Development of novel protective coatings to ensure the reliability of electronic components
In the ECSEL JU project "Intelligent Reliability 4.0" (iRel40), 75 partners from 13 countries are working on a holistic approach to ensure the reliability of electronic components and systems (ECS) under the leadership of Infineon Technologies AG.
In the course of miniaturization and with the development of modern products, more and more functions have to be integrated into smaller space. In accordance with this trend, the demands on electronic components and systems are increasing enormously. Maximum reliability is required throughout the entire life cycle. This is an elementary requirement for advancing and enabling new technologies in safety-relevant applications. As corrosion damage can lead to failures, Fraunhofer IFAM addresses one key aspect for a longer life cycle: within the "Intelligent Reliability 4.0" project, the institute develops novel protective coatings for microelectronic components to ensure their necessary reliability.
In the ECSEL JU project "Intelligent Reliability 4.0 – iRel40", the leading reliability experts and European manufacturers of electronic components from across 13 countries meet for the very first time. In total, 75 consortium partners will build up a sustainable pan-European reliability community over the next years under the leadership of Infineon Technologies AG. Together, they pursue the overall goal to improve the reliability of electronic components and systems by reducing the failure rate along the value chain. "The trend towards system integration, especially for heterogeneous integration, in miniaturization, but also in the demand for higher reliability in safety-relevant applications such as in the digital industry, in autonomous mobility, or for example in harsh environments such as offshore energy production, is progressing steadily," explains Dr. Volkmar Stenzel, head of the Paint and Lacquer Technology department and project coordinator iRel40 at Fraunhofer IFAM.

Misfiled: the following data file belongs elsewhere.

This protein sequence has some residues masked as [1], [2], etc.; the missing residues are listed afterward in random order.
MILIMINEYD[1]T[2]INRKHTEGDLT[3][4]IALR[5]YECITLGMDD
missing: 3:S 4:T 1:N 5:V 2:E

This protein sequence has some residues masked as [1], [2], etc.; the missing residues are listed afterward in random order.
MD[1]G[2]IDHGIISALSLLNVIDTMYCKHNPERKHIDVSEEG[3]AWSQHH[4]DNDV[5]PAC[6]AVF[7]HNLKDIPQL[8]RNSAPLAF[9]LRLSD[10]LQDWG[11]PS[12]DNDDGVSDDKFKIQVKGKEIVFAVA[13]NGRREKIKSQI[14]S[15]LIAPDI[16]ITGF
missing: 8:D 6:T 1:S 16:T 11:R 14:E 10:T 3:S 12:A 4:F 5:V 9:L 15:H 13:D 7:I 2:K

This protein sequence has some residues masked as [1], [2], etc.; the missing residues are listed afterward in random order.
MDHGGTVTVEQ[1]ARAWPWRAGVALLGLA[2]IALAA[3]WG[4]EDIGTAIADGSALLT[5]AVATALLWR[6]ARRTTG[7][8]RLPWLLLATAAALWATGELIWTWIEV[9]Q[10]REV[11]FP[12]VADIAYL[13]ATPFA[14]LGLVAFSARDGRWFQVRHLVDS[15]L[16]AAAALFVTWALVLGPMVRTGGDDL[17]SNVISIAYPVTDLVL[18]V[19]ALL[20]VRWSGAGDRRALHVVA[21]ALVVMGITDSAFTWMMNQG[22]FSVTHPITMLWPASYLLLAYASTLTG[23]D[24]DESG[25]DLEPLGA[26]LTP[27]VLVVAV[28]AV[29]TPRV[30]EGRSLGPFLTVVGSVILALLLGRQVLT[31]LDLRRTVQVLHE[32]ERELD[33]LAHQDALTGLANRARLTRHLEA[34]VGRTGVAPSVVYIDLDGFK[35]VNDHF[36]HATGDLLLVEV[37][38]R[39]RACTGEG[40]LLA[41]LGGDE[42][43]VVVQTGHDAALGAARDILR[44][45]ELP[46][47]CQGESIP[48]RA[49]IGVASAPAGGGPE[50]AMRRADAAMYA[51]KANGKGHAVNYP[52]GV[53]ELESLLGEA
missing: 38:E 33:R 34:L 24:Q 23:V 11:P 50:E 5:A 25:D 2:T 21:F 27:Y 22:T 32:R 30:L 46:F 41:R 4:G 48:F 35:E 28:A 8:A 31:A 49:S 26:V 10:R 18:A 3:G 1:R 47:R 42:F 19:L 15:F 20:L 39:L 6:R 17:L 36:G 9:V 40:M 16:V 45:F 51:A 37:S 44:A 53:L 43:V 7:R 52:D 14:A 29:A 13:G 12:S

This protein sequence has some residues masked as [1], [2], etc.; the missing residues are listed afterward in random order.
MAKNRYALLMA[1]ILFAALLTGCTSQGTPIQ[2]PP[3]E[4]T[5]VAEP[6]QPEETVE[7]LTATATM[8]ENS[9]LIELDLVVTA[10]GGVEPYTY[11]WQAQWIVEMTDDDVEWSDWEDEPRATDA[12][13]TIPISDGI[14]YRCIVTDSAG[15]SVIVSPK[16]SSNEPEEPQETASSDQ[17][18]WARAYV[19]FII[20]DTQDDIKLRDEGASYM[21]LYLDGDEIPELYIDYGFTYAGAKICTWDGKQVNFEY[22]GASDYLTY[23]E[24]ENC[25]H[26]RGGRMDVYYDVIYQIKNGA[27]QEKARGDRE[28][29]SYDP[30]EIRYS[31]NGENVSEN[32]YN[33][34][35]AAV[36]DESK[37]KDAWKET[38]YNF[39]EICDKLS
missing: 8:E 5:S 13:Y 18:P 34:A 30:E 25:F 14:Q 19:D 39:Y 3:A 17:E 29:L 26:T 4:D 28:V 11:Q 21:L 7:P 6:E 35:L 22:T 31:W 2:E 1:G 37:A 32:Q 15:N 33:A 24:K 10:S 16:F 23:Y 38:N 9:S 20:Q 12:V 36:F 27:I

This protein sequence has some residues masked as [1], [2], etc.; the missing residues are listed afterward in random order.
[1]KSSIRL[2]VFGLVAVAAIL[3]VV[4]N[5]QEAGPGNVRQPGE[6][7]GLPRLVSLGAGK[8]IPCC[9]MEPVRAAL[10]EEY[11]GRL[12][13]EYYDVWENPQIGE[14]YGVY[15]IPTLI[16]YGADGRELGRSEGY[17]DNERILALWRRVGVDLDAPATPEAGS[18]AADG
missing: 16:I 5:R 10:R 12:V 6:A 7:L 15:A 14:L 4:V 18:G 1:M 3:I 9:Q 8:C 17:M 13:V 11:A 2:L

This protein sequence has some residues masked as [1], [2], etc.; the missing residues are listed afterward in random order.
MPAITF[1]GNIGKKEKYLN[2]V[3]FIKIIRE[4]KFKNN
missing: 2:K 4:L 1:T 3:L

"We need to prepare for these challenges as semiconductor devices and electronic systems reach limits and become more sensitive to the reduced tolerances of increasingly complex package and board technologies. In addition, many new applications simply cannot afford failures. To this end, iRel40 will enable reliable electronic components and systems to be developed faster and new processes to be transferred to production at higher speeds. Deep understanding through "Physics of Failure" and artificial intelligence methods will drive quality and reliability. The results of the development work will strengthen production along the value chain and sustainably support the success of investments in electronic components and systems in Europe," says Volkmar Stenzel, summarizing the benefit of the project.